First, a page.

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India have made a couple of eyebrow-raising call-ups in the last 12 months, and the latest is Dhawal Kulkarni, the precocious medium-pacer who featured in Mumbai’s recent Ranji Trophy success, having only made his debut in that competition in 2008.

Also called up is L Balaji, who completes a remarkable comeback from a stress fracture in 2005 that threatened to being his career to an end. More recently, he took the IPL’s first-ever hat-trick.

Where these selections leave the likes of RP Singh or Sreesanth (who, it has been brought to my attention, was recently voted the Sexiest Indian Vegitarian alive) isn’t entirely clear, but the tour of New Zealand could be a good opportunity for Kulkarni or Balaji to emerge as crucial elements of India’s attack.

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Events in Mumbai

Confusion reigns in Mumbai at the moment, following yesterday’s terrorist attacks. As well as the obvious reaction of horror and concern for those involved, the cricketing world is starting to wake up to the realisation that it will be deeply affected by these terrible (and ongoing) events.

England are considering abandoning their tour (indeed some reports suggest they already have – not surprisingly as Britons were amongst those targeted), the Twenty20 Champions League may not go ahead, and the future of several other scheduled events in Indian cricket are also shrouded in uncertainty.

I fear that the situation may lead to Mumbai, and India in general, being considered by the outside world as an inherently dangerous place, with consequences similar to those seen recently in Pakistan.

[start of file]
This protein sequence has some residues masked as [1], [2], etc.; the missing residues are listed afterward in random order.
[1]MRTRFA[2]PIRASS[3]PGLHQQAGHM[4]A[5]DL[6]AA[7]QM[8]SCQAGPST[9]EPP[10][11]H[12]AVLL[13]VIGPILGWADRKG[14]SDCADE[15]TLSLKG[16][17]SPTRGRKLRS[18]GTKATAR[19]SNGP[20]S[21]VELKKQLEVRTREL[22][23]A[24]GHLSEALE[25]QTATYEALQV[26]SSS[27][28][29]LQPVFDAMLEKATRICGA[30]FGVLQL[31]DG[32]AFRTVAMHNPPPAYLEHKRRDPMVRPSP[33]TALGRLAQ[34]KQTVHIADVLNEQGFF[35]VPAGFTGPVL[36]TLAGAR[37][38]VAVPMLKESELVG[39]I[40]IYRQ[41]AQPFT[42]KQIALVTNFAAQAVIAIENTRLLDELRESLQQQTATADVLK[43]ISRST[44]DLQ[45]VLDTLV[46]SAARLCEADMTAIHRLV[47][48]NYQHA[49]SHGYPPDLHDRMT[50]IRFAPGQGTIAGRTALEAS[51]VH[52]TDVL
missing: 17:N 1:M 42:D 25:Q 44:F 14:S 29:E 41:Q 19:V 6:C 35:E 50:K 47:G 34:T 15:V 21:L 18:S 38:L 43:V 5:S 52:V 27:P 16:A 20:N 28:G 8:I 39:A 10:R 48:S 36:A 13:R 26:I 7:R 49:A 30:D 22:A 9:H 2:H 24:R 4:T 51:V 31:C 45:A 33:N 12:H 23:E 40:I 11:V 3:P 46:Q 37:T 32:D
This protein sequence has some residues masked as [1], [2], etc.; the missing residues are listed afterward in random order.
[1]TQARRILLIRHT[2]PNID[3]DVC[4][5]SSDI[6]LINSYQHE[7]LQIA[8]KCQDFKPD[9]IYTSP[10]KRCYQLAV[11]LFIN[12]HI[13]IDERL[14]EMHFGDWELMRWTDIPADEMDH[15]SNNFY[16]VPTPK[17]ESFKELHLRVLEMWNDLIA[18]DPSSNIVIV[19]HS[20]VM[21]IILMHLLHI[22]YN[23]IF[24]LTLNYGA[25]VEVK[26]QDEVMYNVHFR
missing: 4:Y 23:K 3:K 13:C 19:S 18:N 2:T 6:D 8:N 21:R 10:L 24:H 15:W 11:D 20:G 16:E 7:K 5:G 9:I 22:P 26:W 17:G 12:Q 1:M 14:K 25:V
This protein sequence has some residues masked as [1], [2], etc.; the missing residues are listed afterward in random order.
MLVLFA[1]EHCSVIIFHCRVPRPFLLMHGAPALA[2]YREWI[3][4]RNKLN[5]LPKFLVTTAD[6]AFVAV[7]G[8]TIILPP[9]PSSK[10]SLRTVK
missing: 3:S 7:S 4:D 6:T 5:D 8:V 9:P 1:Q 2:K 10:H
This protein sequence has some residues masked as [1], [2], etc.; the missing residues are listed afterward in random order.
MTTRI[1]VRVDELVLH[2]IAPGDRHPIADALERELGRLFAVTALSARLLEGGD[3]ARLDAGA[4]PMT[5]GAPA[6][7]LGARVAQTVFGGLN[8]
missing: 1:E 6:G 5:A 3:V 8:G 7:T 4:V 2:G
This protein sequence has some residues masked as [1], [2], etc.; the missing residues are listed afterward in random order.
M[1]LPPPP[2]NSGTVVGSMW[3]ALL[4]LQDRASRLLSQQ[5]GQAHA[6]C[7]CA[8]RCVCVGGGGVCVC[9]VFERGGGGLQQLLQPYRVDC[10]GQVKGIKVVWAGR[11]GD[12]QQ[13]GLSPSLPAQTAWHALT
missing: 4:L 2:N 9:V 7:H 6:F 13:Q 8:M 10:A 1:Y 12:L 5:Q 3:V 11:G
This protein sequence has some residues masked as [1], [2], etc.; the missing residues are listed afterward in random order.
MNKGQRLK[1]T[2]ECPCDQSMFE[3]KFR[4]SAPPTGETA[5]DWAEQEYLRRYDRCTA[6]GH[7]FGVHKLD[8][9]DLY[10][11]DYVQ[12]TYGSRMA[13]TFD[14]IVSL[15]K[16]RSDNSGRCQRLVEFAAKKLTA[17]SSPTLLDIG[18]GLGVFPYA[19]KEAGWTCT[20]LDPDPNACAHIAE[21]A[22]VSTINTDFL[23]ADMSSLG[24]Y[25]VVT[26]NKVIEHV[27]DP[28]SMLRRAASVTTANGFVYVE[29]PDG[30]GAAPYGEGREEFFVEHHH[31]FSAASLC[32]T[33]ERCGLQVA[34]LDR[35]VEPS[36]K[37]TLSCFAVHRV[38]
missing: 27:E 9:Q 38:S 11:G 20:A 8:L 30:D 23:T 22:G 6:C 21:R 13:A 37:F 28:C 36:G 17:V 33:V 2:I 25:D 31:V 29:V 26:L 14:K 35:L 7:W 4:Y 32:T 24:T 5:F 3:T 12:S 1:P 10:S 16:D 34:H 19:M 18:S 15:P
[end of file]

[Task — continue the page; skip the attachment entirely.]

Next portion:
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The contrast between the moods of the two sides going into this series. India are on a high following their Test triumph over Australia, whilst England have compounded their failure in the Stanford Super Series with an embarrassing warm-up defeat by a Mumbai Cricket Association XI.

Although it seems an age since England last played an ODI, their recent form is impressive. Kevin Pietersen‘s honeymoon period seems to be over now, though, and this tour will be a real test for the likes of Samit Patel and Graeme Swann.

The tourists may be particularly pensive given the wealth of young talent available to India, not least amongst them a certain Virat Kohli. Many of these players will have an eye on the Test spots vacated by Ganguly and Kumble‘s retirements, and hence will have plenty of incentive to perform.

The first ODI starts at 9am local time (3:30am UK time), and you can follow it here, or here.

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